> Arensky, Bortkiewicz Piano Concertos [CF]: Classical CD Reviews- Oct 2002 MusicWeb(UK)

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Anton ARENSKY (1841-1906)
Piano Concerto in F minor Op.2

Allegro maestoso
Andante con moto
Scherzo-Finale: Allegro molto
Fantasia on Russian Folksongs Op.48
Sergei BORTKIEWICZ (1877-1952)
Piano Concerto No.1 in Bb Op.16

Lento - Allegro deciso
Andante sostenuto
Molto vivace e con brio
Stephen Coombs (piano)
BBC Scottish Symphony Orchestra/Jerzy Maksymiuk
Recorded in Henry Wood Hall, Glasgow on 21, 22 August 1992
The Romantic Piano Concerto: Volume 4
HYPERION CDA66624 [70.40]


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Arensky was twenty when he wrote his concerto while still a student at the St Petersburg Conservatory, and its mix of Chopin and Tchaikovsky is evident from the start. He was a pupil of Rimsky-Korsakov though he does not achieve that composerís skill in orchestration, but then these works are very much vehicles for the piano to shine, with a tendency to hover on the borders of salon music in places. The concertoís slow movement produces those florid and typically Chopinesque cascades against a lyrical string melody, while the finale (very similar to the famous portentous start of Griegís piano concerto) apparently earned a rebuke from Tchaikovsky for being in 5/4 time, strangely so for later on his own Pathétique Symphony would include a whole movement in that quirky time signature. Horowitz played the concerto much when he was starting out, using it effectively to show off his virtuosity. Thereís a nice little filler in the attractive Fantasy written in 1899 but the best of this attractive disc lies in the concerto by the virtually unknown Bortkiewicz.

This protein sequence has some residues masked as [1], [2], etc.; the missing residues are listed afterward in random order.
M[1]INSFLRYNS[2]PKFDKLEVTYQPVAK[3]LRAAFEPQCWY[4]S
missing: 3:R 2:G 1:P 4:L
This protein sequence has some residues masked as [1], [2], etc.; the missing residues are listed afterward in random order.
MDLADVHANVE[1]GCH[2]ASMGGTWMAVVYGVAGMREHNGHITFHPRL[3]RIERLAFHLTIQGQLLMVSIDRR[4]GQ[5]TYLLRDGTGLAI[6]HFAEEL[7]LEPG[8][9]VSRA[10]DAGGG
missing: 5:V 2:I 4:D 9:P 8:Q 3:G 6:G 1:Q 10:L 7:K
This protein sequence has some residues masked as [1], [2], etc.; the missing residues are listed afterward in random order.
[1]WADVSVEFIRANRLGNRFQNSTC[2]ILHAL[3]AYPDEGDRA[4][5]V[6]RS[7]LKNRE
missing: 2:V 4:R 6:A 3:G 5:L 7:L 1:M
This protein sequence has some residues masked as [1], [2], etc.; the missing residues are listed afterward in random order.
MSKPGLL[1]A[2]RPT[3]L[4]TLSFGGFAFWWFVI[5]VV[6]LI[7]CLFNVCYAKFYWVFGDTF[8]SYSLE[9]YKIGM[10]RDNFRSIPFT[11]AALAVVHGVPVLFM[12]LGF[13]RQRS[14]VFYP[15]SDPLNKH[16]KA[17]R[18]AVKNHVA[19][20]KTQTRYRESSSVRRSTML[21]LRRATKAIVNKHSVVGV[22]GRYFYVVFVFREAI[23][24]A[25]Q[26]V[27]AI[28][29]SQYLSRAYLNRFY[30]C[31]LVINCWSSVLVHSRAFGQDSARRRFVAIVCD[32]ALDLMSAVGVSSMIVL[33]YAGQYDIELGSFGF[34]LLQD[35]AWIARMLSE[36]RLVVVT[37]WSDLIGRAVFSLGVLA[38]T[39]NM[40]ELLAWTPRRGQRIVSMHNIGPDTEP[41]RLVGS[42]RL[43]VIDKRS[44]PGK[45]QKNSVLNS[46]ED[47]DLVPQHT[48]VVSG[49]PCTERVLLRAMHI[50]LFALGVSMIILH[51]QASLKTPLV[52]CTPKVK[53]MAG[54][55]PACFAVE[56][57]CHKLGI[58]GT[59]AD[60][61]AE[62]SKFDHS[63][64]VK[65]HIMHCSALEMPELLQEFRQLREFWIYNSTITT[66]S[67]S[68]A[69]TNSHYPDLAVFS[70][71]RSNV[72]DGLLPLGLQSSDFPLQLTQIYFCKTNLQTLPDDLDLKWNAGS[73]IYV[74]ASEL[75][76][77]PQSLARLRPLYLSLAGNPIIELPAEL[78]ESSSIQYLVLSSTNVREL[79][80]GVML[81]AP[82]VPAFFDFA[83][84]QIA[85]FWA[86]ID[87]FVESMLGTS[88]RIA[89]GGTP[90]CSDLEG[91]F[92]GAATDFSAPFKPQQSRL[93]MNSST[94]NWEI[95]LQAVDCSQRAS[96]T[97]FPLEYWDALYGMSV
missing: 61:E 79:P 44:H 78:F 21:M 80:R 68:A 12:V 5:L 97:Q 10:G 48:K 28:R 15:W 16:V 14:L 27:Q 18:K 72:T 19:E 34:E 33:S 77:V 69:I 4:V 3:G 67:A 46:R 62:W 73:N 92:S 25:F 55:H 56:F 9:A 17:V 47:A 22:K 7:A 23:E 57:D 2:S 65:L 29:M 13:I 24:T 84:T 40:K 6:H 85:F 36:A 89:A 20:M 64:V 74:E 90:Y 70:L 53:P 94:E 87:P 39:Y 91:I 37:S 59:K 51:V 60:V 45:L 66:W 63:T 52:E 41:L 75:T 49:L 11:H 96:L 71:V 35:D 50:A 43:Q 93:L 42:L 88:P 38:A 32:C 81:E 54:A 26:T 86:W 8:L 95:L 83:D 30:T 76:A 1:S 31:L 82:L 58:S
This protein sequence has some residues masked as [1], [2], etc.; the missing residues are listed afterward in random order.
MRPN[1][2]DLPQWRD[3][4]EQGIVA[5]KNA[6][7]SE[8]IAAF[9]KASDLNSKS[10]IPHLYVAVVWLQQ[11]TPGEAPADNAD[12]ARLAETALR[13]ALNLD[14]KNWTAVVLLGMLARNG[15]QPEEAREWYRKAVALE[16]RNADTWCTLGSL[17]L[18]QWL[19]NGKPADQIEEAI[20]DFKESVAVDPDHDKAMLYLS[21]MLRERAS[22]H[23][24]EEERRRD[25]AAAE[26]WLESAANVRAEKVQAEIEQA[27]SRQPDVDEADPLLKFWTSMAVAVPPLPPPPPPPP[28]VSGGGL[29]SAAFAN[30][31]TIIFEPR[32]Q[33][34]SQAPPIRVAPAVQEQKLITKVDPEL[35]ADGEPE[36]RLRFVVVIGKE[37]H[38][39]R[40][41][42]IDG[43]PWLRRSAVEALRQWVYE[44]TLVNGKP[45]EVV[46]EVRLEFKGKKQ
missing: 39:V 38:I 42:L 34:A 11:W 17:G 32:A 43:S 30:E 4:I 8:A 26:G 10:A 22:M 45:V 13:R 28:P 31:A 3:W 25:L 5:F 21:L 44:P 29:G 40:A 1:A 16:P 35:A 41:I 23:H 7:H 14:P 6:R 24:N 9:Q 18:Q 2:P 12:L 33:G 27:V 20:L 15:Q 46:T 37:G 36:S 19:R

Sergei Bortkiewicz was not in the same virtuoso league as many other pianist/composers of his day but managed a living as a teacher and composer, mainly in Vienna from 1922 after leaving his native Russia because of the Bolshevik revolution. In his own words he was Ďa Romantic and a melodistí with a distaste for Ďso-called modern, atonal and cacophonic musicí, so Vienna was hardly a good choice of domicile considering that for about ten or fifteen years he was rubbing shoulders with Schoenberg, Berg and Webern. This concerto (this is the first complete recording after Marjorie Mitchellís cut version for the Brunswick label back in the 1960s) has an awful lot going for it, lush tunes (very Rachmaninov and Tchaikovsky), rich tonal colours, highly romantic music (and there are apparently two further concertos) in the best sense of the word. The finale is excitingly Russian in its rhythms and dance-like idiom.

Stephen Coombs plays these works for all they are worth, the only way they can be done, full-blooded in his committed approach, while the BBCSSO under their erstwhile Music Director give full support. Given Hyperionís brief for this series, the concerto by Bortkiewicz fits the bill perfectly. You cannot get more Romantic than this brief encounter.

Christopher Fifield

Hyperion Romantic Piano Concerto Series


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